dwarf sawfish or queensland sawfish

An endangered “miniature” sawfish at 10.5 feet and lives up to 48 years or more!

The Dwarf sawfish or Queensland sawfish, (Pristis clavate), is a sawfish of the family Pristidae, found in tropical Australia. This endangered species is the smallest species in its family. It can be found from the Cape Your Peninsula to the northern Pilbara region.


Family: Pristidae – Sawfish

Genus: Pristis 

Species: clavate


Phylum– Chordata

Class– Chondrichthyles


Super Order– Batoidea


Common Name– Rays

Family– Pristidae

Common NameSawfish




Average Size and Length: The Dwarf sawfish grows to a length of about 10.5 feet.

Teeth and Jaw: The Dwarf sawfish has 18-24 teeth on each side of the rostrum. The teeth towards the tip of the rostrum are equally spaced.

Head: The snout of the Dwarf sawfish is broad and flat and is elongated into a rostrum with around twenty pairs of rostral teeth. The rostrum has large numbers of ampullae of Lorenzini that are adapted for electroreception. The rostrum of the Dwarf sawfish is between 20% and 15% its total length.

Tail: The caudal fin of the Dwarf sawfish has a very small lower lobe.

Demographic, Distribution, Habitat, Environment and Range: The Dwarf sawfish can be found in the western Indo-Pacific region and in the past had a much wider range than it does now. It inhabits areas from the Cape York Peninsula, Queensland, to the northern Pilbara region of Western Australia. It typically inhabits inshore waters, estuaries, tidal mudflats and sometimes the lowest reaches of rivers. Although they are sometimes found in deep water, most movements take place while the tide is either rising or falling, and activities during each tidal cycle may be up to 6.2 miles. At high tide Dwarf sawfish tend to forage and rest amongst the mangroves.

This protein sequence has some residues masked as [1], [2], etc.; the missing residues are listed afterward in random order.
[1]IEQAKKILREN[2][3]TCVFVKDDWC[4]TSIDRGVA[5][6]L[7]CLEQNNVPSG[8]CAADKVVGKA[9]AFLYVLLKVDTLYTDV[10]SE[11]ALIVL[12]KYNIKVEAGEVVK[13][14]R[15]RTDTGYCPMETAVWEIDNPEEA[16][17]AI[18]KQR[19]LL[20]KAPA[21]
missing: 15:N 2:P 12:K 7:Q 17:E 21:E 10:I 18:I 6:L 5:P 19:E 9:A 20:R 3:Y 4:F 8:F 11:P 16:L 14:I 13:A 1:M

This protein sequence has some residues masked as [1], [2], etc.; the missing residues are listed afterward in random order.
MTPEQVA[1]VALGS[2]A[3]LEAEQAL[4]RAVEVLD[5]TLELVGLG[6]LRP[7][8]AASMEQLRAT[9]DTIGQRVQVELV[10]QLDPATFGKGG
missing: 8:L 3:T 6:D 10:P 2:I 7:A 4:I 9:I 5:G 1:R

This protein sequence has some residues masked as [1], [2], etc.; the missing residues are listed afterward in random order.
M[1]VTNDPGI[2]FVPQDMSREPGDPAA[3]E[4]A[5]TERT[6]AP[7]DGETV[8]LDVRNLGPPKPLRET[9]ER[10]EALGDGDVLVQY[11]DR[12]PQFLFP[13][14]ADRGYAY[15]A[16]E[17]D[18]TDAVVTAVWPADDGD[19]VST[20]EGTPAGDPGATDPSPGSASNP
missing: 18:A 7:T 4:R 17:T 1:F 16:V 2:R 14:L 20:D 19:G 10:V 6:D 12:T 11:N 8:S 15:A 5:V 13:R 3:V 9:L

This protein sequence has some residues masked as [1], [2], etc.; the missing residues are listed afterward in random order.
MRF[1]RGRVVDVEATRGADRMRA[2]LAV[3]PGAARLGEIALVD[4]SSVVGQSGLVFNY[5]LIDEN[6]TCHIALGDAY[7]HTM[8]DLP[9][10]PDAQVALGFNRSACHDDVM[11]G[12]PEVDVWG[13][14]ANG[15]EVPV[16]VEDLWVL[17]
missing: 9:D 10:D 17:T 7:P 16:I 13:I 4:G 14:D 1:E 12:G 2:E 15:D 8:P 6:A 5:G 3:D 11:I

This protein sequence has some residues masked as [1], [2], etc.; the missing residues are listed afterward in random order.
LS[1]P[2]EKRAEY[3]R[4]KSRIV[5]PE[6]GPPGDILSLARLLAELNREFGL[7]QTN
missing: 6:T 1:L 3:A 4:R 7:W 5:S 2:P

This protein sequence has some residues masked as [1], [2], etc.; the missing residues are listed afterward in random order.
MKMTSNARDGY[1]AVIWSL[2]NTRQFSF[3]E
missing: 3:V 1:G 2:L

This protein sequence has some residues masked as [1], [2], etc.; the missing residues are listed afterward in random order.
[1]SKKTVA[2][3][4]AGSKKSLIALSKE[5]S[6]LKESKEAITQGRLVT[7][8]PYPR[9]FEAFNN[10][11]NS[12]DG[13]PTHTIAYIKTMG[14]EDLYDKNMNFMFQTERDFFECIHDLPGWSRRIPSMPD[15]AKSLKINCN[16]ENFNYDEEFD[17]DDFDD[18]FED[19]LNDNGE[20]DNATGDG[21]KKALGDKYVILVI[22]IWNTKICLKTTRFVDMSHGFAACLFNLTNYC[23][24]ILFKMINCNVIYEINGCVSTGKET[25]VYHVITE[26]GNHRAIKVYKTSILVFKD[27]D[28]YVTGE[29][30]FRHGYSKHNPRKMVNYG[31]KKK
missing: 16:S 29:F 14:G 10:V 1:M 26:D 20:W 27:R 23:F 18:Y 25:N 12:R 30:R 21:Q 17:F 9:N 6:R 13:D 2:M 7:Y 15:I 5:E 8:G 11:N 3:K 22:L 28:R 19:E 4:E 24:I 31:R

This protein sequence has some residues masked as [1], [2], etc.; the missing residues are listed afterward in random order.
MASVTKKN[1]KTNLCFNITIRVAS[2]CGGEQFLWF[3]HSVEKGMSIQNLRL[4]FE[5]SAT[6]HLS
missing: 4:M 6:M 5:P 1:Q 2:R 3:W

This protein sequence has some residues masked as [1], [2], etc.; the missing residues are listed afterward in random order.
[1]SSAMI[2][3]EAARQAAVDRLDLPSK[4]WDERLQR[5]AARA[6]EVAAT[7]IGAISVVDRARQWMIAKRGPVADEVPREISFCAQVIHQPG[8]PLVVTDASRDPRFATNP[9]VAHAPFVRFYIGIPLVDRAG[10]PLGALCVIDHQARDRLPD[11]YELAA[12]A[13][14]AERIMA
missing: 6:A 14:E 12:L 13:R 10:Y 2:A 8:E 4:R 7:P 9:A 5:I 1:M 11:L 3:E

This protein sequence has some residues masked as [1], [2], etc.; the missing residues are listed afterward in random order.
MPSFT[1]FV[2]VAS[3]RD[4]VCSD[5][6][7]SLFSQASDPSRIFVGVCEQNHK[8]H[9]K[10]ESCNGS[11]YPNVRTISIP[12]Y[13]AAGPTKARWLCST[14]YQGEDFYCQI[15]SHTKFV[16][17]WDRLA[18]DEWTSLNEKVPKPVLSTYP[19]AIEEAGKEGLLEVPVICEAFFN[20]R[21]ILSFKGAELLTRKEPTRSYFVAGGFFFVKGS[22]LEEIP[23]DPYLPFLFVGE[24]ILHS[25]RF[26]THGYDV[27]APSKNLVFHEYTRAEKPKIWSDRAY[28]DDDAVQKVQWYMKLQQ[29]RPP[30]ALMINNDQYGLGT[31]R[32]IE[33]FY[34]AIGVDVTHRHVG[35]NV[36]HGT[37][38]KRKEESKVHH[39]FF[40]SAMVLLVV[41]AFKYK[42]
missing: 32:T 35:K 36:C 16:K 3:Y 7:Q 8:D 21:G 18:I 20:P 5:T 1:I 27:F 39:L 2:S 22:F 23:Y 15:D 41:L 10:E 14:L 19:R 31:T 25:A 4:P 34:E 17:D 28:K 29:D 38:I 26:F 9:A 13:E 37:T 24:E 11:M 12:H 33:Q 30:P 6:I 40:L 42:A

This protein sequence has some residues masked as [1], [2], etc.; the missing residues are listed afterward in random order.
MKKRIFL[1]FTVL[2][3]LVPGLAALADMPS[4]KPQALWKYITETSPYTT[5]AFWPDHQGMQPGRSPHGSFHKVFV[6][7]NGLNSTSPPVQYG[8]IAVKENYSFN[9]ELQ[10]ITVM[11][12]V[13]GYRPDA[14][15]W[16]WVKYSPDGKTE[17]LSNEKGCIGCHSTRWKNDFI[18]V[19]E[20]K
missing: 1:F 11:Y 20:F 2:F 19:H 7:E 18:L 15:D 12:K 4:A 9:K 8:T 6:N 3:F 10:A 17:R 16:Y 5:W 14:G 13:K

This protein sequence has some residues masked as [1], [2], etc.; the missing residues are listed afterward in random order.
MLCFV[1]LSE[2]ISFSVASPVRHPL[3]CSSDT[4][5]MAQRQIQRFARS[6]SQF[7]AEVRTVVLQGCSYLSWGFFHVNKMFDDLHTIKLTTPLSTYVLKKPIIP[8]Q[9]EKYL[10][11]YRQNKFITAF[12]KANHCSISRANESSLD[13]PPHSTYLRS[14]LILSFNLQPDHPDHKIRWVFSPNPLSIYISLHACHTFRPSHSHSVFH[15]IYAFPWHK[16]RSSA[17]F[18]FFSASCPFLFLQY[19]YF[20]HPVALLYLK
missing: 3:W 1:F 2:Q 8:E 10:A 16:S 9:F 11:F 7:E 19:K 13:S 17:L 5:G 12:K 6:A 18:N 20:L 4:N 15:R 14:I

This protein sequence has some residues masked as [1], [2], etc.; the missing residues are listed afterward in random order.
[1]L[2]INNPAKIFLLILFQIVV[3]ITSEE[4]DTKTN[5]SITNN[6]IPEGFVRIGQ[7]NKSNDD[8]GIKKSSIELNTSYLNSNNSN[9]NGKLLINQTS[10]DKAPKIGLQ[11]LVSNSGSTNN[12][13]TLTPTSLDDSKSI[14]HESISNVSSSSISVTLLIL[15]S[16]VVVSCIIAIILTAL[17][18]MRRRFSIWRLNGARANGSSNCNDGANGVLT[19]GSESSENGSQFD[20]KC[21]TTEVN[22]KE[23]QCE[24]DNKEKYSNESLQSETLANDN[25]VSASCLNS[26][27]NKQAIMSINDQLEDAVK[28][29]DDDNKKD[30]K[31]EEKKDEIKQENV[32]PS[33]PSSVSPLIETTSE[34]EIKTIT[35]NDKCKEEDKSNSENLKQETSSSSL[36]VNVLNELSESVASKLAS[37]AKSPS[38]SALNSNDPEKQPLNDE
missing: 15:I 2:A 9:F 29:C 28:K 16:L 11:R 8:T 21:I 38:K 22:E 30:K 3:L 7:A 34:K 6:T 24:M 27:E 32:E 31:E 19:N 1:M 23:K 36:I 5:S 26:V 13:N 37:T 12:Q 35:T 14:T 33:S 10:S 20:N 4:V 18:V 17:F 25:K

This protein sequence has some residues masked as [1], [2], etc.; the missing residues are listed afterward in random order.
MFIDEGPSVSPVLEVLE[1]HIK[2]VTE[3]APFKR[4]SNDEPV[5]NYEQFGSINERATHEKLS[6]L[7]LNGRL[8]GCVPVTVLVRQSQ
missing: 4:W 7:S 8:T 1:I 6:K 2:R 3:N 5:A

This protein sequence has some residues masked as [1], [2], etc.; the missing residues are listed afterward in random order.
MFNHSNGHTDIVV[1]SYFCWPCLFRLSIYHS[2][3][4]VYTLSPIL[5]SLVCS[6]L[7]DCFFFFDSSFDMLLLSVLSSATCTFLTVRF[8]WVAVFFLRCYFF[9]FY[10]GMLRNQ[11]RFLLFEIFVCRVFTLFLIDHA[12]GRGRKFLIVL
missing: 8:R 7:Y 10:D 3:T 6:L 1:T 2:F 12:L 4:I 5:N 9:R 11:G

Check out this interactive map courtesy of the Florida Museum, a University of Florida accredited resource. 

Diet: The Dwarf sawfish feeds mainly on fish, but also eats mollusks and crustaceans.

Aesthetic Identification: The Dwarf sawfish has a torpedo-shaped body. It is usually greenish-brown, or yellowish-brown, on its dorsal surface, and counter-shaded whitish underneath. It has broad, triangular pectoral fins and large, upright dorsal fins. The first dorsal fin is located directly above, or slightly behind, the origins of the pelvic fins.

Biology and Reproduction: The Dwarf sawfish is ovoviviparous. The litter size is unknown; however, the young are about 2.1 feet long when they are born. The life span of the Dwarf sawfish is estimated to be 48 years or more.

Behavioral Traits, Sensing and Intelligence: The ampullae of Lorenzini of the Dwarf sawfish is probably also used to manipulate prey. Its sensory input helps it move about in the muddy waters where there is low visibility.

Dwarf Sawfish Future and Conservation: The Dwarf sawfish is endangered. The main threat facing the demise of the Dwarf sawfish is being caught as bycatch in gillnets and trawl nets. Fishermen need to be educated in this area, and on the importance of this sawfish. It would benefit to educate fisherman on safe catch and release practices.

Dwarf Sawfish Recorded Attacks on Humans: Not a threat to humans.